ADR
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This article has been written by Priscilla Rodrigues, pursuing the Certificate Course in Advanced Civil Litigation: Practice, Procedure and Drafting from LawSikho.

Introduction

Disputes are an unavoidable element of human interaction and society needs to develop constructive and creative solutions to solve them. A dispute is a manifestation of unresolved conflict. Conflict can simply be interpreted as the product of differences that make people different and bring individual desires to life. While conflict is unavoidable, there is no need for disputes.

Richard .E. Miller and Austin Sarat in their article note that: “Disputes are not discrete events like births or deaths; they are more like such constructs as illnesses and friendships, composed in part of the perceptions and understandings of those who participate in and observe them. Disputes are drawn from a vast sea of events, encounters, collisions, rivalries, disappointments, discomforts, and injuries. The span and composition of that sea depend on the broad contours of social life …The disputes that arrive at courts can be seen as the survivors of a long and exhausting process.”

Welfare state

The Constitution of India is based on the notion of a welfare state. It is the State’s duty to ensure access to justice for its people by establishing judicial and non-judicial dispute resolution mechanisms that provide prompt and effective justice and protect their legal and constitutional rights. Ignorance, poverty and other social dysfunctions should not become barriers to justice.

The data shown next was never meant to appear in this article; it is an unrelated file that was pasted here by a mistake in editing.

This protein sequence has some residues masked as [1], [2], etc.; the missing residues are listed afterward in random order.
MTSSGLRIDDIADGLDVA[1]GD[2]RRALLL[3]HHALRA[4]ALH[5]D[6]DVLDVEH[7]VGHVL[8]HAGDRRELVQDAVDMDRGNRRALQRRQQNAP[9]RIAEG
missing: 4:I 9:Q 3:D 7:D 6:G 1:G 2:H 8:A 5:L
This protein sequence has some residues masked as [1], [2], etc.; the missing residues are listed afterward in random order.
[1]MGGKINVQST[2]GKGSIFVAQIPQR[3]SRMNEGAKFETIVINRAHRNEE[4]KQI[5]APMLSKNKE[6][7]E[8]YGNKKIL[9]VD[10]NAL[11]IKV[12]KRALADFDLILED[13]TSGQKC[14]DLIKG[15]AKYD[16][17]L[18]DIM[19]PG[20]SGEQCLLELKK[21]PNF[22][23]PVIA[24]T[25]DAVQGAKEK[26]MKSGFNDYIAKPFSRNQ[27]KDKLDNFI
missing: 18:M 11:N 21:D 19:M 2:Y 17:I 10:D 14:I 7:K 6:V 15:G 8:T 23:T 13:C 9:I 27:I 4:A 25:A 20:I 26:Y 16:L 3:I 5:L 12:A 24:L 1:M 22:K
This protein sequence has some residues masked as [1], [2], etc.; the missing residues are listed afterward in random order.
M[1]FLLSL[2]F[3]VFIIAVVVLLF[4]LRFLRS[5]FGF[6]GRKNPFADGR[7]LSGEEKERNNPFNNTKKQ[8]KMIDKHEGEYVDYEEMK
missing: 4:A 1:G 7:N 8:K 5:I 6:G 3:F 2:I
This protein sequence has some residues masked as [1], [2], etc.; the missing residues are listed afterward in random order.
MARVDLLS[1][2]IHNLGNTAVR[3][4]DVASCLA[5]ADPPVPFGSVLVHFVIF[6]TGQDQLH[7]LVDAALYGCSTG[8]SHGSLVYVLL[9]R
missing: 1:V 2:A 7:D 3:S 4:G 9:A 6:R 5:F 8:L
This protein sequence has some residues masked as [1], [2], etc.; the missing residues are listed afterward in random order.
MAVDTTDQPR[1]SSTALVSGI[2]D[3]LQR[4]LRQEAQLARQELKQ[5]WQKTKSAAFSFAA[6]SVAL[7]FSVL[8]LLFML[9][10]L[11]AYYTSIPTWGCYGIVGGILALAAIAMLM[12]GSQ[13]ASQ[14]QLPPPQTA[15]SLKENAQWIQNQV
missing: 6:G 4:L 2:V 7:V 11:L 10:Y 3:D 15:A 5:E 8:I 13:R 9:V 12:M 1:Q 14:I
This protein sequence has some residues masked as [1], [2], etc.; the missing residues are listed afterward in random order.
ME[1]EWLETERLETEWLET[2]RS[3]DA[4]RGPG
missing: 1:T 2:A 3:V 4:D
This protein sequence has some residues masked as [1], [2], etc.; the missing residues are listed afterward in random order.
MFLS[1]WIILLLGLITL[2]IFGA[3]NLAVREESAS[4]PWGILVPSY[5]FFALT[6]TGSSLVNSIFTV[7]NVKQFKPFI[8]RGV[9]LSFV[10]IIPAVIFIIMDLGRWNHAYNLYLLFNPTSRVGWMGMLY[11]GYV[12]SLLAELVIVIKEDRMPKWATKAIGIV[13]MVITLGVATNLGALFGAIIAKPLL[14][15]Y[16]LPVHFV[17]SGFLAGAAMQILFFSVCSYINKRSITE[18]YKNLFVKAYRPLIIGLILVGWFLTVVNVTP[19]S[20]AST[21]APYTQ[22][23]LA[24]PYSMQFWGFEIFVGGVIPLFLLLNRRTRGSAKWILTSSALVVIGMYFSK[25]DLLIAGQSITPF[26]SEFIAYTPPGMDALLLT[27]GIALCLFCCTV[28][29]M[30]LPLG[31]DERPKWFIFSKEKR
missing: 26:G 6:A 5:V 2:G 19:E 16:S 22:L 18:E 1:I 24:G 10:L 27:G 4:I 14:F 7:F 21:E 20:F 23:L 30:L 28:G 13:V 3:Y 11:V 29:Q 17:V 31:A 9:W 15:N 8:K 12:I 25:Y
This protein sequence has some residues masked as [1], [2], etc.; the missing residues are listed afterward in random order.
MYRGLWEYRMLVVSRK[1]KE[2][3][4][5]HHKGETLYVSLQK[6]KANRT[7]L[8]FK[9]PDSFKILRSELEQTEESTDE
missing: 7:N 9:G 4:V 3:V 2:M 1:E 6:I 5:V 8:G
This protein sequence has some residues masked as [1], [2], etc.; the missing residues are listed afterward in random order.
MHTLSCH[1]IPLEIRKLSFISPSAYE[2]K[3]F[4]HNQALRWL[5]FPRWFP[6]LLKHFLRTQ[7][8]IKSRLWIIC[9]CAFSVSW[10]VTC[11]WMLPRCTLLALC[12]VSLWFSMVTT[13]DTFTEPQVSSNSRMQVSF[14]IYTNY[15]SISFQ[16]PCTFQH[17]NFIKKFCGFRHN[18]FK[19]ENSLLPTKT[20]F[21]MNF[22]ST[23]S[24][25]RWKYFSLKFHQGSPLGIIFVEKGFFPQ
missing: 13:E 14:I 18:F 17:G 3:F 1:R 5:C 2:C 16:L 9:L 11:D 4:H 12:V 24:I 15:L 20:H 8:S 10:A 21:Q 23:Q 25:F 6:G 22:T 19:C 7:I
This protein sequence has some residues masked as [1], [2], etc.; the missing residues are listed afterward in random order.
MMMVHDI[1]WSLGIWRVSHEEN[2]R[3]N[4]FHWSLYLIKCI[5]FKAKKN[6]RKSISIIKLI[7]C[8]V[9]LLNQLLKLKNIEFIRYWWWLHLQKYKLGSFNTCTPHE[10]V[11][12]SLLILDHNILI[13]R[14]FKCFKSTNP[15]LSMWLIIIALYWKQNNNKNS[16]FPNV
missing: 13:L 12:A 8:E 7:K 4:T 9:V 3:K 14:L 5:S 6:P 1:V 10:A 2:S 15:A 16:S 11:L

Free legal aid

It is now known that free legal aid must be given to the indigent individual who is unable to defend himself in a court of law on the grounds of money and others and is now also mandated by Article 39-A and Article 21 of the Indian Constitution.

The law will help the poor who have no way to address their causes. The rescue operation for the constitutional mandate started with justice V.R. Krishna Iyer and the Committee Report of Justice P.N. Bhagwati, the weaker section thus makes it possible to challenge the right of the law court from Munsif courts to the Supreme Court.

Constitutional Provision

The Preamble

In the preamble itself, our Constitution expresses this ideal, which talks of justice in all its forms i.e. social, economic and political. The Preamble guarantees all Indian people justice, cultural, economic, and political rights. The expression “Justice” speaks briefly of the and Legal Aid Camps, Family Courts, Village Courts, Mediation Centres, Commercial Arbitration, Women Centres Consumer Protection Forums, etc. which are but different facets of an effective alternative dispute resolution system.